Steamboat Springs State and local officials will celebrate the Northwest Colorado Beanpole Project today, but one of the project's main goals has yet to be completed.
The Yampa Valley Economic Development Council, which spent the last few years working on the Beanpole Project, is holding a celebration tonight in honor of its near completion.
The council, comprised of elected officials from Routt, Moffat and Rio Blanco counties, has invited state and local officials to the celebration.
"Basically, the program now is not quite complete," said Routt County Commissioner Dan Ellison, who sits on the council. "But it is getting that way."
The Beanpole Project is part of a state-funded technology initiative to bring high-speed Internet access to every county seat in the state, and then spread the connection to public facilities such as government buildings, schools and libraries.
NC Telecom's Rick Heming said Monday the interconnection between public buildings in Routt County is completed, but the county is still waiting for the high-speed Internet access, known as the multi-use network.
The multi-use network is a partnership between the state and Qwest to build a high-speed fiber-optic network across the state.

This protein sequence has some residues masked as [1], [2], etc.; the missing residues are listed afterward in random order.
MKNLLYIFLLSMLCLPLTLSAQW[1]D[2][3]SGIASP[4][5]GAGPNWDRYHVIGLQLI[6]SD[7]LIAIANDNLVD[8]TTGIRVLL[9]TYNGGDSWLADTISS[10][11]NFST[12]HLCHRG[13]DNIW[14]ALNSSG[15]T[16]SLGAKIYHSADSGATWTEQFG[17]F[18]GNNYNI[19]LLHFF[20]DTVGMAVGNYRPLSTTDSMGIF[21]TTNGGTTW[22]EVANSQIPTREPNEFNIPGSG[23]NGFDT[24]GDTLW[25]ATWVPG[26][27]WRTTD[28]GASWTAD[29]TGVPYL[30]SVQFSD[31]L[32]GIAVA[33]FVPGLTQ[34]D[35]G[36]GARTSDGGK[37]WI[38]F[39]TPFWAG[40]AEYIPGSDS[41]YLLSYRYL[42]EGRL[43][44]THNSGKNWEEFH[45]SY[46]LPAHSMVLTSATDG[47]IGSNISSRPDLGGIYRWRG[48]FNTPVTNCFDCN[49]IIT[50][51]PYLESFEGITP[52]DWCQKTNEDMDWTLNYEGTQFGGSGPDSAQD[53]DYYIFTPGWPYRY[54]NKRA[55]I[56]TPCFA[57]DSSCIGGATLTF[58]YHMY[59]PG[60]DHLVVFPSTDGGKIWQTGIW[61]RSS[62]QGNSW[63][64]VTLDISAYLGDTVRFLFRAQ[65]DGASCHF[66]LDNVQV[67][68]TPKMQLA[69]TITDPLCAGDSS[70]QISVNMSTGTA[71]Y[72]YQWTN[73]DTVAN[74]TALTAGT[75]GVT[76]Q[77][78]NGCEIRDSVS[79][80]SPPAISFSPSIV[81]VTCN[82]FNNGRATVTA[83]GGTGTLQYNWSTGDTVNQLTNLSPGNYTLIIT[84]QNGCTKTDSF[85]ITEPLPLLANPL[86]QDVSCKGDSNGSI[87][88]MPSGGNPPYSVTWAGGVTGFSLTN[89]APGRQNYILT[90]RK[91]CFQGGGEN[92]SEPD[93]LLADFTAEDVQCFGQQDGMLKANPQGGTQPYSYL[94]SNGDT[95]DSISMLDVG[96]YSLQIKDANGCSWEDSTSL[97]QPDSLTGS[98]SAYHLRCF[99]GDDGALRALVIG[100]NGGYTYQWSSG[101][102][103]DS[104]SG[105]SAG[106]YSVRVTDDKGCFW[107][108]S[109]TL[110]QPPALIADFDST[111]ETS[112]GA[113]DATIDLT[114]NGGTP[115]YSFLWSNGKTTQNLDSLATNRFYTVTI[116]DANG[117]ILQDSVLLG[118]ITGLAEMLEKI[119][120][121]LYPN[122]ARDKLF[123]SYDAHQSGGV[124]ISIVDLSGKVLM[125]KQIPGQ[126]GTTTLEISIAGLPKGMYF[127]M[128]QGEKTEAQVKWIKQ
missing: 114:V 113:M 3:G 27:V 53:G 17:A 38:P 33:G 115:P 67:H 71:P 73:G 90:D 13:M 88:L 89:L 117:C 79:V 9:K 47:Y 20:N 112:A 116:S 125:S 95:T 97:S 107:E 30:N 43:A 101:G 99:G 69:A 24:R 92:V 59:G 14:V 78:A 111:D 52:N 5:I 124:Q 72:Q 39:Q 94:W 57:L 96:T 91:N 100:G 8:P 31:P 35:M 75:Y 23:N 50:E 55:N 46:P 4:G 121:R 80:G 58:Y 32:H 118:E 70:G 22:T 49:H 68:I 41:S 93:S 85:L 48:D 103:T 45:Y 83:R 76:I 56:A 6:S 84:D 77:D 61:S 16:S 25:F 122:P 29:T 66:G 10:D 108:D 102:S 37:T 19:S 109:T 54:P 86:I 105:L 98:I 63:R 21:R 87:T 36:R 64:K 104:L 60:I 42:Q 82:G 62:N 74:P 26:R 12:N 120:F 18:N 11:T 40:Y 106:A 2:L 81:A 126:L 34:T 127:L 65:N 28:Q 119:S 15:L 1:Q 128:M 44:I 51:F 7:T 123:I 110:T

On Monday, Heming said, NC Telecom finished installing the circuit to connect Steamboat to the multi-use network and is now waiting for Qwest.
Heming, who is based out of the NC Telecom office in Meeker, also said all of Routt County's public buildings that want to tap into the high-speed Internet service are ready.
"It is like we have all the garden hoses connected," he said. "The water just has to be turned on."
NC Telecom, which was awarded the contract to connect Northwest Colorado to the multi-use network, has provided a web of connections that link Centennial Hall with the police department, sheriff's office, Steamboat Springs Airport, Mountain Fire Station, and Parks and Recreation and Public Works buildings.
NC Telecom shares office space with Qwest on Seventh Street and uses copper wires to interconnect the public buildings.
For the police department, fire station and sheriff's office, the connection provides a double redundancy, which serves as a back-up connection for their software systems, Heming said.
Although not connected to the multi-use network, these buildings can transmit information back and forth.
But many of the public buildings, schools, libraries and the county building, are waiting for access to the high-speed Internet services, not a connection to other public buildings.
Heming reported that Qwest has said the multi-use network should be brought to Steamboat within 60 days.
Almost three years ago, the state gave Northwest Colorado a $1.37 million grant to spend on start-up hardware and services.
Ellison said the county is budgeted to spend $882.82 a month for three years on Internet services and the city is budgeted to spend $1,610 a month.